Source Code and The Adjustment Bureau may not strike you as similar films, but consider this: They both address, in their own way, the fragility of timelines.
Here’s what I mean: Here in this space and time, there seems to be only one timeline. What you did yesterday is unchangeable. What you’ll do tomorrow is up to you. But how “fragile” is the timeline? That is, do small changes in day-to-day decisions have major effects on what happens next?
It’s easy to answer “no.” I get a cup of tea instead of a bottle of water at lunch — how will that affect anything important in my life?
But it’s also possible to answer “yes.” A young guy from Alabama has a choice of jobs and picks the one at the Newport News shipyard. He meets a nurse from Gladehill, Virginia who’s there on a temporary assignment. They marry, their paths change, and three new human beings exist who otherwise would not have. (This actually happened to my mom and dad. I’m one of the three.)
This second example makes timelines seem fragile to me. How would an Alabama guy have met that particular Virginia girl if he had taken a job closer to home? Would the timeline have sent him to Virginia somehow, so that they would have met anyway? We who are Christian believe that God is in control of the timeline, but how do free will and destiny interact on the timeline?
These ideas came to mind as I thought about The Adjustment Bureau. In this film, an ambitious politician (played by Matt Damon) needs to save the world, but apparently he won’t if he finds a particular woman (played by Emily Blunt). They were made for each other; together they will find happiness; but if they do he won’t save the world. Mysterious operatives called “the Adjustment Bureau” know the timelines and they try to keep the two apart.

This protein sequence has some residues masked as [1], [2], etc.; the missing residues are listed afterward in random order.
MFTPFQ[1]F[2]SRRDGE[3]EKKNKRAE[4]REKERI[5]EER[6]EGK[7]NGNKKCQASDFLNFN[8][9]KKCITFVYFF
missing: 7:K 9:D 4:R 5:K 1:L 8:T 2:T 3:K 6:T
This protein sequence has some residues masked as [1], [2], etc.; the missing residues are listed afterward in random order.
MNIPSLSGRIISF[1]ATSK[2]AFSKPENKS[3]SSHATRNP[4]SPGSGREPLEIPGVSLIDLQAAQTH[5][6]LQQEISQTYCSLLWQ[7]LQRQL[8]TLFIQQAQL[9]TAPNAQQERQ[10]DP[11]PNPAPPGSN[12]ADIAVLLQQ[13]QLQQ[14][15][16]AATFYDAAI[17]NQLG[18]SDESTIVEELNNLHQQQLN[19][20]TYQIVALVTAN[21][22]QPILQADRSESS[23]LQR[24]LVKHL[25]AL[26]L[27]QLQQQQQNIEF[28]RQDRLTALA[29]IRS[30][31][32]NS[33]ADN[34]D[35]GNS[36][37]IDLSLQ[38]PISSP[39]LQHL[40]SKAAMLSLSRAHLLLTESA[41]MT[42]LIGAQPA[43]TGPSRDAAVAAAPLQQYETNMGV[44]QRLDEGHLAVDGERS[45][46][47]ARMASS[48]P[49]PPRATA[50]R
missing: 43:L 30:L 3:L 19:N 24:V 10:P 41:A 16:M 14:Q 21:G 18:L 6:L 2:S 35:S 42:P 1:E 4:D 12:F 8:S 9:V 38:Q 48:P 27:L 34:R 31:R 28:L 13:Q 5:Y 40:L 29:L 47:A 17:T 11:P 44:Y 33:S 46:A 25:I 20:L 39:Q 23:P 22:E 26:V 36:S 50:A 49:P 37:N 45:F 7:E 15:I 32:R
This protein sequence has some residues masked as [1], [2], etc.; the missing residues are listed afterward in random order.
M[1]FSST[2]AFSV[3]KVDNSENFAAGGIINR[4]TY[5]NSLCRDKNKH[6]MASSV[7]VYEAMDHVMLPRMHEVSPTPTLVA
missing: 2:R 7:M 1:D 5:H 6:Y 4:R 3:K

Source Code is a very different film but timelines are important there too. Thanks to some fancy technology, our hero (played by Jake Gyllenhaal) relives the same eight minutes over and over — the last eight minutes before a train is bombed and many people are killed. From these repeated timelines, our hero can possibly relay information to military authorities who might save some lives. In Source Code, the timelines are fragile. In some of the timelines the train wouldn’t explode at all. And, how could I forget? Our hero becomes romantically involved with a woman (played by Michelle Monaghan) whose life will end in the explosion unless he intervenes.
Both films embody love stories. That’s no coincidence, because our relationships are by far the most interesting things that happen along our timelines. Farther down the timeline, will you care more about your career, your car or your relationships? I think I know the answer.
Here are reviews of The Adjustment Bureau and Source Code that I found interesting. Meanwhile, I’ll see you on the timeline.